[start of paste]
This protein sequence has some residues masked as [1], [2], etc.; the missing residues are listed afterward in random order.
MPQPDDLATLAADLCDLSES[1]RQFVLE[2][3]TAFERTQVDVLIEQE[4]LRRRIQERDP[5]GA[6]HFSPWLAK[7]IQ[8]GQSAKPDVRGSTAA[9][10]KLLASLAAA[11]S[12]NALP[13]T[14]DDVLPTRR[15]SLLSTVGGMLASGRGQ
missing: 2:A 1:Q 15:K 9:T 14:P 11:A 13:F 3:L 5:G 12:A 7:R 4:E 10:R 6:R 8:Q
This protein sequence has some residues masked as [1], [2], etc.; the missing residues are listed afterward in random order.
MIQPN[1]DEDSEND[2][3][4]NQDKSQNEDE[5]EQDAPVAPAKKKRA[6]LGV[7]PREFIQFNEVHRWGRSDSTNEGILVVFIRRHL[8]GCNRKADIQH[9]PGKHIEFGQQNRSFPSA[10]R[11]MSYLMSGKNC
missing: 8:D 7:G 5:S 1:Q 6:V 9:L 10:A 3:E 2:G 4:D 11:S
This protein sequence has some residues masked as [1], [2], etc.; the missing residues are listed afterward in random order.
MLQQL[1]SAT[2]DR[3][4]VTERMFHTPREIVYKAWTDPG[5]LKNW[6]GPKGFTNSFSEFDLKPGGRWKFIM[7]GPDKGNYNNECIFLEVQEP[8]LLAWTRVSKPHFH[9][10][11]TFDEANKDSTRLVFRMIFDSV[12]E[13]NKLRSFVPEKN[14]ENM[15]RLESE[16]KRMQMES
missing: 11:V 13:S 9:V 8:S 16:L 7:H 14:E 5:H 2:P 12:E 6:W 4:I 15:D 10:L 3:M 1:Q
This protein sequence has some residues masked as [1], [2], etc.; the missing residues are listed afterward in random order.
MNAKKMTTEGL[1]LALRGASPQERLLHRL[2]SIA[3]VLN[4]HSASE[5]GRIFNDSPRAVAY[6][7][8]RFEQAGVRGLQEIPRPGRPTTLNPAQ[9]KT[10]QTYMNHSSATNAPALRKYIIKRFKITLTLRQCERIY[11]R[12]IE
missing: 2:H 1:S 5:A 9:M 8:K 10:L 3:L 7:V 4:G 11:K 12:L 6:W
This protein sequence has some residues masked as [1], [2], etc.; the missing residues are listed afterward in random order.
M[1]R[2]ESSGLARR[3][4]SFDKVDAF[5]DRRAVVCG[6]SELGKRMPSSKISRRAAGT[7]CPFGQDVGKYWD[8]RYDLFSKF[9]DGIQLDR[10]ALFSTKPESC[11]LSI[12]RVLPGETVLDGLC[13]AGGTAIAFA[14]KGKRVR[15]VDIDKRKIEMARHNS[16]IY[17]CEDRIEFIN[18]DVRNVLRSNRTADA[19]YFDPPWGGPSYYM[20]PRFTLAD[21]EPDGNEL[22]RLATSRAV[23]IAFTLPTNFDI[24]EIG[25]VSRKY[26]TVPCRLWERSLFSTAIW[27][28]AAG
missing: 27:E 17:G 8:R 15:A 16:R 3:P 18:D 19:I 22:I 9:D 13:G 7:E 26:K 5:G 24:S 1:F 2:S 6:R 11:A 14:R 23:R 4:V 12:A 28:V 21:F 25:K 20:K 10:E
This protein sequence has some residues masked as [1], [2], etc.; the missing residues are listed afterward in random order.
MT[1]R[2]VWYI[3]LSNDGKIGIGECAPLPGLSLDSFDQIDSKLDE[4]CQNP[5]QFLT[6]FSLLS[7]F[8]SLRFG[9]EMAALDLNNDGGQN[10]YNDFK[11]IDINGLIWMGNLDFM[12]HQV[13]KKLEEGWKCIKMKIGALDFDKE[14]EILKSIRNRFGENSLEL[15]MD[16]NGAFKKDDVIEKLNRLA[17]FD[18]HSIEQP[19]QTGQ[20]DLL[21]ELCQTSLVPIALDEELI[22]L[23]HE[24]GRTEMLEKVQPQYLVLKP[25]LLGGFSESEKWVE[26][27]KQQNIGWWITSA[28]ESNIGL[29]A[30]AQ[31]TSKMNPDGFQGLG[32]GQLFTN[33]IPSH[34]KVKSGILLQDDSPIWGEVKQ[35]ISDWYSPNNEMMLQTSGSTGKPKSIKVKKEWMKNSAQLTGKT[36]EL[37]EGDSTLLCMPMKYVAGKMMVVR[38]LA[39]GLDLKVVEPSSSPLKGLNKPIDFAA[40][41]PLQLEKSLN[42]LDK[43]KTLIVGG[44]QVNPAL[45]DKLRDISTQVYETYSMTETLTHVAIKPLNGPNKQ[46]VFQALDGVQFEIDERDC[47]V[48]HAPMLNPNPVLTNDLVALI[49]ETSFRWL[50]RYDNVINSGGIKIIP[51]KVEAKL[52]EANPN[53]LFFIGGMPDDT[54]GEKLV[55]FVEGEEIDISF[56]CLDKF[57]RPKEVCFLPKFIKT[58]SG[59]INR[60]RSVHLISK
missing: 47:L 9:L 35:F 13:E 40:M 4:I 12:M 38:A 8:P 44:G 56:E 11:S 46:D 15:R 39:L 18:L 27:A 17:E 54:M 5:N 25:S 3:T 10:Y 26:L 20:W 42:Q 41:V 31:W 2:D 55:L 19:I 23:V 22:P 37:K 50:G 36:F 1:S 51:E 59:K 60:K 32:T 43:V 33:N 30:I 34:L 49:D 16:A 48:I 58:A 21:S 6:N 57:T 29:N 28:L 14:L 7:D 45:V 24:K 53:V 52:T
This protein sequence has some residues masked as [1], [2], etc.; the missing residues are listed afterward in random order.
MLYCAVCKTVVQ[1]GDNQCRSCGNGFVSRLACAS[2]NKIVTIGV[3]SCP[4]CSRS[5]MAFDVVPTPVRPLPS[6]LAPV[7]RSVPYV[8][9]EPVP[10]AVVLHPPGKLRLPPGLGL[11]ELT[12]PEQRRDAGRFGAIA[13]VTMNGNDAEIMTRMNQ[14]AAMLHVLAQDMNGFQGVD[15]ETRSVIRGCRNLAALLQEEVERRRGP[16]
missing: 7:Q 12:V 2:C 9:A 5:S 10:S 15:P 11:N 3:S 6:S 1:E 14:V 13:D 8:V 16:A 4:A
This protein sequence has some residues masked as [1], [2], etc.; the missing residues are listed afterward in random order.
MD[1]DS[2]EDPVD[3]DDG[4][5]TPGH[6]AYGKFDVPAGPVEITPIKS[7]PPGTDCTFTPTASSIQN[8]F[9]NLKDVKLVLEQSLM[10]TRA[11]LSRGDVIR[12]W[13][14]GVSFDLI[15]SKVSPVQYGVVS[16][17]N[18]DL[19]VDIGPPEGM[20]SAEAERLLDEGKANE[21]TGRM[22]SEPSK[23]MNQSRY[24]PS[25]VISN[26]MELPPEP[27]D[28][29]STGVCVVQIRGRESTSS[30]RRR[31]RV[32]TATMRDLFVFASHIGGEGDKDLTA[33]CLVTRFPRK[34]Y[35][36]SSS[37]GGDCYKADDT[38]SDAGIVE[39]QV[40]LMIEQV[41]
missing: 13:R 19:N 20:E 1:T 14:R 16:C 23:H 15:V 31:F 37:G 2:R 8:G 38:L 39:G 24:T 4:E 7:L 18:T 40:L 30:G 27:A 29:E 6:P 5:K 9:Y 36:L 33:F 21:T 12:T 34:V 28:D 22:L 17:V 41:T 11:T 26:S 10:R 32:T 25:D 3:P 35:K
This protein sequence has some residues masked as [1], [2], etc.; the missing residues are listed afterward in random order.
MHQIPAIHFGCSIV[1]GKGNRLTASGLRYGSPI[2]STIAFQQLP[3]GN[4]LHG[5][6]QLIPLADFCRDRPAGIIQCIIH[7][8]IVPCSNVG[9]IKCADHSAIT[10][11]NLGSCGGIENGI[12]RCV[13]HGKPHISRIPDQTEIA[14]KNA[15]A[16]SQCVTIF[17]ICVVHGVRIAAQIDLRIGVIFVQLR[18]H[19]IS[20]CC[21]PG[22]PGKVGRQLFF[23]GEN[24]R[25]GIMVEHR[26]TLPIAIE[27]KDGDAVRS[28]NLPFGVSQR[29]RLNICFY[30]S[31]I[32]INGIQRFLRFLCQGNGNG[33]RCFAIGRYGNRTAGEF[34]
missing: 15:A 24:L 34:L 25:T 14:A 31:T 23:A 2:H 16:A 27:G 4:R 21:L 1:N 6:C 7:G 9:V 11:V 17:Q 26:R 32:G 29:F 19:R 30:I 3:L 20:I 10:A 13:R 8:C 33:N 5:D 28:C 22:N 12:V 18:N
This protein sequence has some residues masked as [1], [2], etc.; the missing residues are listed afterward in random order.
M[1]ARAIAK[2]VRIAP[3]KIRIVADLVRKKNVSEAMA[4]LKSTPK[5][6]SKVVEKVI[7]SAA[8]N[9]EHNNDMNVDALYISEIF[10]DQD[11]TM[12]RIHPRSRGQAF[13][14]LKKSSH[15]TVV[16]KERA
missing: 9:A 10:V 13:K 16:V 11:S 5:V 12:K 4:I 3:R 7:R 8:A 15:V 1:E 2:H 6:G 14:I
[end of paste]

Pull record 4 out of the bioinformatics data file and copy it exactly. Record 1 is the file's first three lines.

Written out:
This protein sequence has some residues masked as [1], [2], etc.; the missing residues are listed afterward in random order.
MNAKKMTTEGL[1]LALRGASPQERLLHRL[2]SIA[3]VLN[4]HSASE[5]GRIFNDSPRAVAY[6][7][8]RFEQAGVRGLQEIPRPGRPTTLNPAQ[9]KT[10]QTYMNHSSATNAPALRKYIIKRFKITLTLRQCERIY[11]R[12]IE
missing: 2:H 1:S 5:A 9:M 8:K 10:L 3:L 7:V 4:G 11:K 12:L 6:W